A discussion on what's new and trending in Government contracting circles
Monday, July 31, 2017
Contracting Officer Sentenced to Prison for Inducing Contractor to Hire Husband
Last March, we reported on a case where a former contracting official and her husband pleaded guilty to engaging in a nepotism scheme in which they conspired to fraudulently obtain employment from U.S. Government and private federal contractors with which the (former) GSA official had some form of official oversight (see Guy Just Can't Get a Decent Job - Even With Wife's Assistance).
Those two were just sentenced with the wife (the GSA contracting official) receiving an 18 month prison sentence and her husband a 12 month sentence (see Former GSA Official and Husband Sentenced for Nepotism Scheme). Another GSA co-conspirator who worked for the wife, received one year of probation for her role in the conspiracy.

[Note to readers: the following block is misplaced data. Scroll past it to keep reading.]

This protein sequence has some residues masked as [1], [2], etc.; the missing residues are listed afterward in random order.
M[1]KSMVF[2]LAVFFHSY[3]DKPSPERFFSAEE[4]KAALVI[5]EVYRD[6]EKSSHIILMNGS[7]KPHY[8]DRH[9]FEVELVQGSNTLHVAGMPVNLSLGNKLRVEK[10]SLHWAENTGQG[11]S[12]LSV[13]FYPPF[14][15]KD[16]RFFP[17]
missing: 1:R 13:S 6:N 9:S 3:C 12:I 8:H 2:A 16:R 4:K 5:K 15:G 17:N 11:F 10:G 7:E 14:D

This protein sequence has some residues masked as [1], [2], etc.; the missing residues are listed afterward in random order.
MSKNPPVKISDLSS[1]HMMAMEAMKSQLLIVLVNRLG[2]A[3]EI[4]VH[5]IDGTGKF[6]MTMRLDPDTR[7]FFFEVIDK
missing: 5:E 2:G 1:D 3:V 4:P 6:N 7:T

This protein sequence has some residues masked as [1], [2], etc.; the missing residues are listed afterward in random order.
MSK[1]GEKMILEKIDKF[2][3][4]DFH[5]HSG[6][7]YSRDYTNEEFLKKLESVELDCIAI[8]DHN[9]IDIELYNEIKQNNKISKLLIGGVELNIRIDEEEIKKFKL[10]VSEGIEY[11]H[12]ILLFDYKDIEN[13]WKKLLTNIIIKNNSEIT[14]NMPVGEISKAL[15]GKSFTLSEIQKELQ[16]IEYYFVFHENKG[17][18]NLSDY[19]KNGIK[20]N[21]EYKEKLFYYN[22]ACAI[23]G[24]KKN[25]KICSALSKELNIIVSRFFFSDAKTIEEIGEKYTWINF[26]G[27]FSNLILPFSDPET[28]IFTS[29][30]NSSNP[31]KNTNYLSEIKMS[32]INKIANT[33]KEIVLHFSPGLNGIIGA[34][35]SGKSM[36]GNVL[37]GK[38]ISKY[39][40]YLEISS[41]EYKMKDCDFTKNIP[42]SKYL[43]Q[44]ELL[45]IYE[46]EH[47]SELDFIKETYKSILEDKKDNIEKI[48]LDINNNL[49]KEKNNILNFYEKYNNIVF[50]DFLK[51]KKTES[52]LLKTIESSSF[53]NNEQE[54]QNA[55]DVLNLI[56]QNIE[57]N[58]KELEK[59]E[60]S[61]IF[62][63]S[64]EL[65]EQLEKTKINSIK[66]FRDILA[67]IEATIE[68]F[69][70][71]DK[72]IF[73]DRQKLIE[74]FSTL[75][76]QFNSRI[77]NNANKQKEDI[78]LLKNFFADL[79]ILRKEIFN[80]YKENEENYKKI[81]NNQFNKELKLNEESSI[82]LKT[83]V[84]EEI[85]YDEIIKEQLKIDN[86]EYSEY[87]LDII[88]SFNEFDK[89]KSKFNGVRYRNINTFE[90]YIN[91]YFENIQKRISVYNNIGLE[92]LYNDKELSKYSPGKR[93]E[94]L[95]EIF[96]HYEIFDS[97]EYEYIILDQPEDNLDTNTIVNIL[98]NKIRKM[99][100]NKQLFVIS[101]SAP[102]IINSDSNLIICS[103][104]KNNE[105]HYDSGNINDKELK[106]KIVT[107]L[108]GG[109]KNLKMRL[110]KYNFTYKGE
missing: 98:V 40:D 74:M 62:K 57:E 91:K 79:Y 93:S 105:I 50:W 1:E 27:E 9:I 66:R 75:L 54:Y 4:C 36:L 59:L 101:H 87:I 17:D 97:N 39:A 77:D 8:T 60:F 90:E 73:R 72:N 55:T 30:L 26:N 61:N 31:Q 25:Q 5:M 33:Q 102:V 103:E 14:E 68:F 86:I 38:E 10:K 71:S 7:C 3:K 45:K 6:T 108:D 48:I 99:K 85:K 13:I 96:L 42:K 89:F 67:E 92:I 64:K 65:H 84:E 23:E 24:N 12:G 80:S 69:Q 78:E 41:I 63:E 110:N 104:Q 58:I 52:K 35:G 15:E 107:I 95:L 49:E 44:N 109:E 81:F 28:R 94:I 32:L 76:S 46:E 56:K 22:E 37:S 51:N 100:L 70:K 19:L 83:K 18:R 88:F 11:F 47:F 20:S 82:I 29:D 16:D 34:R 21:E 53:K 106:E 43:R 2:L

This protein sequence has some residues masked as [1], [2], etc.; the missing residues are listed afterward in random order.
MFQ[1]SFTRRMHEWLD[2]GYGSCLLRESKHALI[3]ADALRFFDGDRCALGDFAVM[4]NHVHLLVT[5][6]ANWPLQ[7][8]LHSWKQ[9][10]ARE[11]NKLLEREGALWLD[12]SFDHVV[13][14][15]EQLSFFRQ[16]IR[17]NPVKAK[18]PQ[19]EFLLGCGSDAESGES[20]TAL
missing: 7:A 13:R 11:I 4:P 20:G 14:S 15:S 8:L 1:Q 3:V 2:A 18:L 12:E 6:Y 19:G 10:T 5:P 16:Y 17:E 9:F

The Department of Justice called this a "$200,000 scheme" but the whole matter seems a little bizarre. Not bizarre in the sense that the GSA official used her influence to induce a contractor to hire her husband for a job - that probably happens a lot - but bizarre in the sens that the husband submitted 139 applications for Federal Government employment that misrepresented his education and qualifications and certifications and couldn't get hired.
Even with resume embellishments, the guy couldn't get a Federal job after 139 tries. How is that even possible? We know of agencies that are desperate to fill open positions. With a masters degree and certifications in government contracting at Levels I, II, and III, one is almost guaranteed to land a job in federal contracting. What was it about this guy that 139 potential federal government employers took a pass on him?
Perhaps the guy was looking for a sinecure and he was the one turning down offers.
Posted by Paul D. Cederwall at 6:00 AM
Labels: contract fraud
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